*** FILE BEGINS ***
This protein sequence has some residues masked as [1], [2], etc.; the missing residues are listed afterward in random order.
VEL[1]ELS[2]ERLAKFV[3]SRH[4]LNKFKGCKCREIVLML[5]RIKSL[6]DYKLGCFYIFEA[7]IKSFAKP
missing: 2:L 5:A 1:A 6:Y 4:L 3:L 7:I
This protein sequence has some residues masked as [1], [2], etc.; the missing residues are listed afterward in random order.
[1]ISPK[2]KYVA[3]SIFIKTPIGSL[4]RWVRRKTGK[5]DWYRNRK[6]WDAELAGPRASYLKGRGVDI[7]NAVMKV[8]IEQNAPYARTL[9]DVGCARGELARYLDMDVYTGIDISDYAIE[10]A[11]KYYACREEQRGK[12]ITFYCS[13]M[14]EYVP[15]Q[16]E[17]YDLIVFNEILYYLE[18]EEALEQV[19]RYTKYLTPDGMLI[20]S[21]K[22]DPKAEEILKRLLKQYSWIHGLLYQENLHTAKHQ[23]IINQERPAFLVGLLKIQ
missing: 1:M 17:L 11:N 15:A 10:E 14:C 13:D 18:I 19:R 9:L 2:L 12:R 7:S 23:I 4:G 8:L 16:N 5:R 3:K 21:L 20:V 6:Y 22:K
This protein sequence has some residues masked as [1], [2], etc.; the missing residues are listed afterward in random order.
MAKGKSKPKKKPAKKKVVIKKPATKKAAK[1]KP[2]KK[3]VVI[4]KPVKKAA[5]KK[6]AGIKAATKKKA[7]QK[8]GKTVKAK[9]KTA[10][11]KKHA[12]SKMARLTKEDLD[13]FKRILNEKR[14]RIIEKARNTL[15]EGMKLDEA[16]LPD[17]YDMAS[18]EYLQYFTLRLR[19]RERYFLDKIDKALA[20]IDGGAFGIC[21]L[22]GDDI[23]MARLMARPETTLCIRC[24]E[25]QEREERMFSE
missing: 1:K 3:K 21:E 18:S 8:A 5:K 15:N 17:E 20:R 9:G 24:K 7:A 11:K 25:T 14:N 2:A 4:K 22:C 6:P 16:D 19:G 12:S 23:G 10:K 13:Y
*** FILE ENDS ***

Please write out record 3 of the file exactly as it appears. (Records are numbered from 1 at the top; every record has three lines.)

This protein sequence has some residues masked as [1], [2], etc.; the missing residues are listed afterward in random order.
MAKGKSKPKKKPAKKKVVIKKPATKKAAK[1]KP[2]KK[3]VVI[4]KPVKKAA[5]KK[6]AGIKAATKKKA[7]QK[8]GKTVKAK[9]KTA[10][11]KKHA[12]SKMARLTKEDLD[13]FKRILNEKR[14]RIIEKARNTL[15]EGMKLDEA[16]LPD[17]YDMAS[18]EYLQYFTLRLR[19]RERYFLDKIDKALA[20]IDGGAFGIC[21]L[22]GDDI[23]MARLMARPETTLCIRC[24]E[25]QEREERMFSE
missing: 1:K 3:K 21:E 18:S 8:A 5:K 15:N 17:E 20:R 9:G 24:K 7:A 11:K 25:T 14:N 2:A 4:K 22:C 6:P 16:D 19:G 12:S 23:G 10:K 13:Y